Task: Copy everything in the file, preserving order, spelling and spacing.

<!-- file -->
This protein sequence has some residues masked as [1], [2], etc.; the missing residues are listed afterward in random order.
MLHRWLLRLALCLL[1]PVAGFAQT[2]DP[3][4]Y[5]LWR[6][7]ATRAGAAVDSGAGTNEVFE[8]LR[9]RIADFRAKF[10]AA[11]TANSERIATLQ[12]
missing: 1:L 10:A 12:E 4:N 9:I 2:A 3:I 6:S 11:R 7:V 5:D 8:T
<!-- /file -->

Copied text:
This protein sequence has some residues masked as [1], [2], etc.; the missing residues are listed afterward in random order.
MLHRWLLRLALCLL[1]PVAGFAQT[2]DP[3][4]Y[5]LWR[6][7]ATRAGAAVDSGAGTNEVFE[8]LR[9]RIADFRAKF[10]AA[11]TANSERIATLQ[12]
missing: 1:L 10:A 12:E 4:N 9:I 2:A 3:I 6:S 11:R 7:V 5:D 8:T